Vet Record Impact Award
Veterinary researchers from the universities of Bristol and Surrey have been awarded a prestigious award by the Veterinary Record, the official journal of the British Veterinary Association (BVA), for their contribution to changing antimicrobial use in veterinary practice. The researchers were awarded the ‘Vet Record Impact Award’ for their study which showed that ceasing the use of highest-priority antimicrobials does not adversely affect cattle health and welfare on dairy farms.
Reducing UK antibiotic use in animals
The AMR Force team at the Bristol Vet School contributed to the October 2018 POSTnote which discusses the current use of antibiotics in animals and the options available for reducing that use.
Raising awareness of AMR to social scientists and health policy makers
Prof Helen Lambert, Professor of Medical Anthropology at the Bristol Medical School, was the ESRC's AMR Research Champion from 2015-2017. Read her article in the Impact publication on her work to engage and highlight the role of social science research into AMR and to increase awareness of the value of social science research evidence for tackling AMR among scientists and health policy makers.
NICE Management of Infections committee
Prof Alastair Hay, GP and Professor of Primary Care at the Bristol Medical School sits on the National Institute of Health and Care Excellence (NICE) Management of Infections committee which develops prescribing guidelines for the management of common infections and is looking at ways to reduce unnecessary antibiotic prescribing in both primary and secondary care.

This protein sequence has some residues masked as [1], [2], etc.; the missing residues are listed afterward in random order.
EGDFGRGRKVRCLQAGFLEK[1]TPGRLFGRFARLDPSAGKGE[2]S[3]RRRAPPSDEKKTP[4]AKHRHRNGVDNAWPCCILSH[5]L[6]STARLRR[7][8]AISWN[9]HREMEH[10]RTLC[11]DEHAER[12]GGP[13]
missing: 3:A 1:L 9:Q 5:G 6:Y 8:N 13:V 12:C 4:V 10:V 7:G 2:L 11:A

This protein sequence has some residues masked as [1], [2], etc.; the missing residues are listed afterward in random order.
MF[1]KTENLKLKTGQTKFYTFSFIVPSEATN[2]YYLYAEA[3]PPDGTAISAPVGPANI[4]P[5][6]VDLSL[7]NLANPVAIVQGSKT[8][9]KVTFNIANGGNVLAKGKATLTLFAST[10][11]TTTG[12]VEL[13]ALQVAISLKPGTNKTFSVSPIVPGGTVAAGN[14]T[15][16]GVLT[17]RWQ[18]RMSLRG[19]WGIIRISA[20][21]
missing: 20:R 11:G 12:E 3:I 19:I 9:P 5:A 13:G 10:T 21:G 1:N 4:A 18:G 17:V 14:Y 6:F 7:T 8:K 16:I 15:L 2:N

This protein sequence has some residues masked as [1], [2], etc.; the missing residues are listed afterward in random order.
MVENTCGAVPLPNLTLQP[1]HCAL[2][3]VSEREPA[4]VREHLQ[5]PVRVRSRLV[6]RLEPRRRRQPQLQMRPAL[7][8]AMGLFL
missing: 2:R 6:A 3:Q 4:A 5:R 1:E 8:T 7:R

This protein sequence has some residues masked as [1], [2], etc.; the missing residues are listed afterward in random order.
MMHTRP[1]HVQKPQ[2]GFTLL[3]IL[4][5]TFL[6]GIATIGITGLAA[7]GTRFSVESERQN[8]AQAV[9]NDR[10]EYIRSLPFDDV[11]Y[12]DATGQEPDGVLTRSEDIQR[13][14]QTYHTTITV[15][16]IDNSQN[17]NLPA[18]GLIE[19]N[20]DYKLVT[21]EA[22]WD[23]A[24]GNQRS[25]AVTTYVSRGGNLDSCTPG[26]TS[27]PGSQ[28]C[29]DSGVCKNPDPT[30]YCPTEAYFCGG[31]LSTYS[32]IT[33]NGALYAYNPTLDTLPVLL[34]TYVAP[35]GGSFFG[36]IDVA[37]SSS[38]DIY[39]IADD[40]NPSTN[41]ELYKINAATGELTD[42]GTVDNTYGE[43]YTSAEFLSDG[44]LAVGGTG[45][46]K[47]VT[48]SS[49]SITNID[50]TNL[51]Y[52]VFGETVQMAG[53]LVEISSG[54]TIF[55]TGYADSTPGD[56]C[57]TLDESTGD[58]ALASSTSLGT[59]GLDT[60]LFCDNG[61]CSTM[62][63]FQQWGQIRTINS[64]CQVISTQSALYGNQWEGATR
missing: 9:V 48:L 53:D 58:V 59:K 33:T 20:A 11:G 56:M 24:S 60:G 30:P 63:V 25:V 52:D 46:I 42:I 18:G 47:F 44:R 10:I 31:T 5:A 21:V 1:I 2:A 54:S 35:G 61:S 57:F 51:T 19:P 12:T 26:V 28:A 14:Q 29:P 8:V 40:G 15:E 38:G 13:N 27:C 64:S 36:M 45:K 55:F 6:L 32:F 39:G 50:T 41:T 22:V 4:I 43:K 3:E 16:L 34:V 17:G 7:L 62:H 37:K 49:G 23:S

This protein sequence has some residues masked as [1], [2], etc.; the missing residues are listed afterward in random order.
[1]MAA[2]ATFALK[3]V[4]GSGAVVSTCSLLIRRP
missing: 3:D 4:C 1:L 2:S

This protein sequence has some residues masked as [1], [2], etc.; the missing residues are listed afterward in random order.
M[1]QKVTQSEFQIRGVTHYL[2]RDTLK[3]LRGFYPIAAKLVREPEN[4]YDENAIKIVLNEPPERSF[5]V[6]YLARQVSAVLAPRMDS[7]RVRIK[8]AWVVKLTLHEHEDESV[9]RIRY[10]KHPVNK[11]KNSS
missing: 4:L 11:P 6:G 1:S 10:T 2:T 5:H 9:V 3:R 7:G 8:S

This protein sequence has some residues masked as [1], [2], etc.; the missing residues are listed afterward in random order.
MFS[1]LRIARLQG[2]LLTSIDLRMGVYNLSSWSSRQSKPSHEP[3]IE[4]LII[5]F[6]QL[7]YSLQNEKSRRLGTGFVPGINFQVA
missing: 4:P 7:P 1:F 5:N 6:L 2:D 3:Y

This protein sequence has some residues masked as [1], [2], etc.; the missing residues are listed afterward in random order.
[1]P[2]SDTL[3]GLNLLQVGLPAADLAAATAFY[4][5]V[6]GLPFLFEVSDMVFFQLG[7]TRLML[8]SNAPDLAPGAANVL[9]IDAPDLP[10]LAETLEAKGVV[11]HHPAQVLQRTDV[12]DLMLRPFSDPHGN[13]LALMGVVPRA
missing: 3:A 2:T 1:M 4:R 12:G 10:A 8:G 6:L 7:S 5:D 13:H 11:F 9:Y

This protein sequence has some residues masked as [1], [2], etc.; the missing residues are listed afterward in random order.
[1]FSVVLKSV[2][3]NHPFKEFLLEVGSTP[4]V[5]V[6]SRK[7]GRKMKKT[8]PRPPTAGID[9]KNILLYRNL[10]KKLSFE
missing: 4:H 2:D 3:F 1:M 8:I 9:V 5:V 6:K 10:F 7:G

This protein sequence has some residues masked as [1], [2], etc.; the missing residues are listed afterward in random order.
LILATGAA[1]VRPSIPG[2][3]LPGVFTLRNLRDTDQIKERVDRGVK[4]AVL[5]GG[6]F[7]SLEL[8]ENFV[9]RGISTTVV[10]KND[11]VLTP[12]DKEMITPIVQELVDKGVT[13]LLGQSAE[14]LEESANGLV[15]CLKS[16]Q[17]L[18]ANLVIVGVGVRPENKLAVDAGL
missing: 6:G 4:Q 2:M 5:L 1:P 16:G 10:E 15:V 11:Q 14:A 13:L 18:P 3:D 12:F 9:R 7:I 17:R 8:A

Tackling Drug-Resistant Infections Globally: Final Report and Recommendations
Dr Katy Turner (Bristol Vet School) was commissioned by Lord Jim O'Neill's final AMR Review to model and examine the benefits of a hypothetical diagnostic test for gonorrhoea. Her findings showed that despite the high cost (because the overall proportion of infection in those tested is low), the benefit from preventing or even slowing increases in resistance to the first-line antibiotic, ceftriaxone, is substantial, since the costs of developing new antibiotics are enormous and takes a decade or more. The final AMR Review recommends that antibiotics should only be prescribed if informed by data or testing technology.